The rest of the show focuses on Roger, who has been thrown into a hut in the Mohawk camp for bad behavior. Because this section was truly so boring, I am going to condense. He meets a priest in the hut, Father Alexandre, who while working as a missionary to convert the Native Americans, denied his faith by falling in love with a Mohawk woman Johiehon and having a son. The Mohawk welcome the union with open arms and want him to baptize the infant. The priest refuses to do so because – reasons. He gives a spiel about how baptizing his child would send the kid straight to hell, and although he has turned his back on his faith, he cannot do the same to his son. The punishment for his refusal will be death by a small fire, under his feet. Roger is appalled and insists the priest perform the baptism and look out for himself, because if there is one thing Roger has learned from his ordeal traveling through time and space to find Brianna it is “I am number one.” Insert me yelling – “OH, GO AWAY ROGER!” Things escalate. Roger is horrible. He devises an escape plan urging the priest to follow. They dig a hole to escape the hut (mmm good plan) but do not finish in time. The priest chooses to die for his sins and insists that Roger escape and he will provide the distraction. The priest goes to the pyre, and Roger flees. Upon hearing the priests screams, Roger does some hair pulling (and I did some eye rolling), then runs back to “save” the priest. He throws a barrel full of some sort of powder into the pyre and it explodes, covering the priest in flames and mercifully killing him more quickly. Johiehon, who has been forced to watch the slow mo torture of her beloved, sets down her baby and climbs into the pyre, hugging the priest as both are enveloped in the inferno. Roger is returned to the hut.
So….yeah. That was the ending. I hated it. I suppose the show is commenting on the nature of devotion and just how much people are willing to sacrifice for those they love.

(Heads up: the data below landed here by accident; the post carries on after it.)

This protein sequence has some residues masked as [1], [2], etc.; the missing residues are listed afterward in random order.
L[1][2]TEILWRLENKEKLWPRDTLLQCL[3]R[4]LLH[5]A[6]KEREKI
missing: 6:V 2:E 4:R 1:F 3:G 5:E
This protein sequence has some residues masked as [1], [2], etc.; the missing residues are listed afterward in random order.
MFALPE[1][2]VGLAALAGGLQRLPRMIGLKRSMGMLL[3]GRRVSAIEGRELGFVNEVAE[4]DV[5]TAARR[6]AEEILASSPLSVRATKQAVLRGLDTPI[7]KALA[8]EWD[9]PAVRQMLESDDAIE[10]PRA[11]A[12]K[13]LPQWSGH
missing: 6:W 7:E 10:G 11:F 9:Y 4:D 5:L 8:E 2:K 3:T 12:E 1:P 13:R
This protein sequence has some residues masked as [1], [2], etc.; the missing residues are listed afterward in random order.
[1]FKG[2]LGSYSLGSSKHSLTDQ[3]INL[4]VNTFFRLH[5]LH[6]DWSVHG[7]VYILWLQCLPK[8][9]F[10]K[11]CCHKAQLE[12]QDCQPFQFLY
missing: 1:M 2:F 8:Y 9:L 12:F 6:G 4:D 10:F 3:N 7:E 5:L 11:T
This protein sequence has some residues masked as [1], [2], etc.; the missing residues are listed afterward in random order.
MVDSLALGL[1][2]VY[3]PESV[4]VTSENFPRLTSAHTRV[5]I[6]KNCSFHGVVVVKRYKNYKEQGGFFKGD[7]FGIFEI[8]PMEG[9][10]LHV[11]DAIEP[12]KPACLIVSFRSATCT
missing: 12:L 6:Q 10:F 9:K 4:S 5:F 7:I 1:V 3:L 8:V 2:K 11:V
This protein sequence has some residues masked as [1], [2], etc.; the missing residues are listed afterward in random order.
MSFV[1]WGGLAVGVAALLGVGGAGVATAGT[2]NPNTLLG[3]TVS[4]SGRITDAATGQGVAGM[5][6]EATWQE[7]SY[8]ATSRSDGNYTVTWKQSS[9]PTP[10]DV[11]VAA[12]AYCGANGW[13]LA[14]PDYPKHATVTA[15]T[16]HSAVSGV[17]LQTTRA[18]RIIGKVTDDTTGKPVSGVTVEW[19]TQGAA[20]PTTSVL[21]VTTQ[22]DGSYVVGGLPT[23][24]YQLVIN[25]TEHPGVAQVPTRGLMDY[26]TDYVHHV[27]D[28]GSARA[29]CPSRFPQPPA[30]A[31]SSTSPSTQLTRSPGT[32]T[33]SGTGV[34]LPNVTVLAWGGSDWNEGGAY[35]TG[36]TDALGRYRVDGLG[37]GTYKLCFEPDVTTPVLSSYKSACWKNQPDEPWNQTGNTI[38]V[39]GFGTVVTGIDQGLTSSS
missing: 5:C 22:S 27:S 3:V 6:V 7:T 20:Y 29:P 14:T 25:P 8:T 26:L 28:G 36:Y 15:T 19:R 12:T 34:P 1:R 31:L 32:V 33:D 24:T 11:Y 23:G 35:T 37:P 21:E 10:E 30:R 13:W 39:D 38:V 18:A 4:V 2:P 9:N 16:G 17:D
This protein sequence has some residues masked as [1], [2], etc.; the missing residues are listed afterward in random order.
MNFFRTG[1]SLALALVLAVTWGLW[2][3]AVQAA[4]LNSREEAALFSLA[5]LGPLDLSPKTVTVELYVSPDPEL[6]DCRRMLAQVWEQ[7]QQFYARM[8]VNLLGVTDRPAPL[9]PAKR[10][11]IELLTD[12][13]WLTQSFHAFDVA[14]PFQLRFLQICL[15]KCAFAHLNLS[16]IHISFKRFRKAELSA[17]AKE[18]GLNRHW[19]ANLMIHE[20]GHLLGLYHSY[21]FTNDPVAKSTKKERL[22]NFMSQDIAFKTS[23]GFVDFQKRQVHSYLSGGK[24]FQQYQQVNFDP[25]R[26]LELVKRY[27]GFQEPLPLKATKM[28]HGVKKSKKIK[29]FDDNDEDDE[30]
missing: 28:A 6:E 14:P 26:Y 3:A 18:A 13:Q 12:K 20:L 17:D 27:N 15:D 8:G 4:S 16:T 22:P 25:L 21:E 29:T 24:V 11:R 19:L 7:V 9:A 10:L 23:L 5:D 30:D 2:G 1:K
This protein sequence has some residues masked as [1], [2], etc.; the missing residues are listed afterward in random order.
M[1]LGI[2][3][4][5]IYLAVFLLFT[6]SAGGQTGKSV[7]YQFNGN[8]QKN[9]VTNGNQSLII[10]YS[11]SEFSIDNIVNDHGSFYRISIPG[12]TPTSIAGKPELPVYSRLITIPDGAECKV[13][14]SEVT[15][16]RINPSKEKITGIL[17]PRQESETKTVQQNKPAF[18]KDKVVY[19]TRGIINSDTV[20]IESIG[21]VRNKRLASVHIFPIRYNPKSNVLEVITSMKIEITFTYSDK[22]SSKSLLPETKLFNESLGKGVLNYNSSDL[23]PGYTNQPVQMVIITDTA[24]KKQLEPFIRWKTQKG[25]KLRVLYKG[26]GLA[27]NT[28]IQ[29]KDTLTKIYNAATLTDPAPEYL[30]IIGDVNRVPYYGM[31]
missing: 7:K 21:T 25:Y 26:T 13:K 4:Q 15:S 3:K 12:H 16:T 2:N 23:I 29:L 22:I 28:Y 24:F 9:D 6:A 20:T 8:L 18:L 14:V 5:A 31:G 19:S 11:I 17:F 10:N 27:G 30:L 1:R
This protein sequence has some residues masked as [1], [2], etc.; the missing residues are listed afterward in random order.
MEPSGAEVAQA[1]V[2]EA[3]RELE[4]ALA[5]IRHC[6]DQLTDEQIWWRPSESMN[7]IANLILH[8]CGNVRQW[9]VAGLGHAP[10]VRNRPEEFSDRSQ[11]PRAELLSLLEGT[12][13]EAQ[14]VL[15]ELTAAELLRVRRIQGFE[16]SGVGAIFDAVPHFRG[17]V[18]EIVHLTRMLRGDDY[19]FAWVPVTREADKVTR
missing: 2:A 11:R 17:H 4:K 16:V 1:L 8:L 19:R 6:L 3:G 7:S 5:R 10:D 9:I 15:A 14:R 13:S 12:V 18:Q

I don’t mean to be insensitive, but we get so few episodes a season, and I would like to spend it with the characters I love. Can we please return to Jamie and Claire’s adventures/rescue mission for the finale?! Let’s do this folks!
Our time in Saint Petersburg was a bit of a recovery period for us. We outdid ourselves exploring gorgeous Moscow and the constant snow coupled with the frigid 12 degree weather took its toll. I’m not ashamed to admit it, Russia kicked our asses. Well, it kicked my ass, I should say. Brad as always, was fine. We rallied during our exceptional train ride from Moscow to Saint Petersburg however, and managed to get ourselves up and moving for an evening of sight seeing and a wonderful birthday dinner celebration.
After running around the snow covered bridges/canals, and hitting a few major sights, we went for a fabulous birthday dinner at Katyusha, a traditional Russian restaurant off Nevsky Prospect.
Designed to look like a 19th century cossack house, dining at Katyusha felt like being welcomed into the home of a Russian babushka in the mountains surrounding Saint Petersburg. Think – lace dollies, chintz , floral motif, and waitresses dressed in traditional garb. I adored it. I am enamoured with Russian folklore and history, and felt transported. I ordered rosemary chicken with potato pancakes, mushroom cream sauce and sour cream. Note – everything is served with sour cream in Russia and I 100% support this practice. Afterwards, we sampled homeade Russian liqueurs – cherry, cranberry and black currant, that were so surprisingly tasty we ordered two rounds!
Over the next few days, we spent a fair amount of time relaxing in our luxurious hotel room, reading books, watching movies, drinking fruit tea and eating Milka chocolate. We also managed to fit in some beautiful sights and wonderful bakeries.
Favorites Places And Must See Sights:
Palace Square: The location of bloody Sunday, which some historians say was a key event that led to the Russian revolution, Palace Square is a sight to behold. Stroll the grounds and let your imagination run wild with thoughts of Andrei courting Natasha in the grand palaces, a fur clad Anna Karenina on a troika ride or Seyit & Sura strolling through the endlessly falling snow.
Catherine’s Winter Palace & The Hermitage:
The Hermitage is fantastic. What an unexpected gem of art and splendor. Catherine’s Winter Palace houses the second largest art museum in the world featuring Da Vinci’s, Monets, Vermeers, Van Goghs, Renoirs, the list goes on and on. Also – Catherine’s rule and rise to Empress was legit fascinating. Coups! Betrayal! Murder!
Saint Isaac and Kazan
I am deeply obsessed with bday cake eg: I dream about my birthday cake year around. As this was my birthday week, and I knew I would not be able to find my favorite chocolate and buttercream frosting cake, we made it our personal mission to find delicious cakes around Saint Petersburg. We had so much luck with bakeries in Moscow, that I was super gung ho to try them in Saint Petersburg. I was not disappointed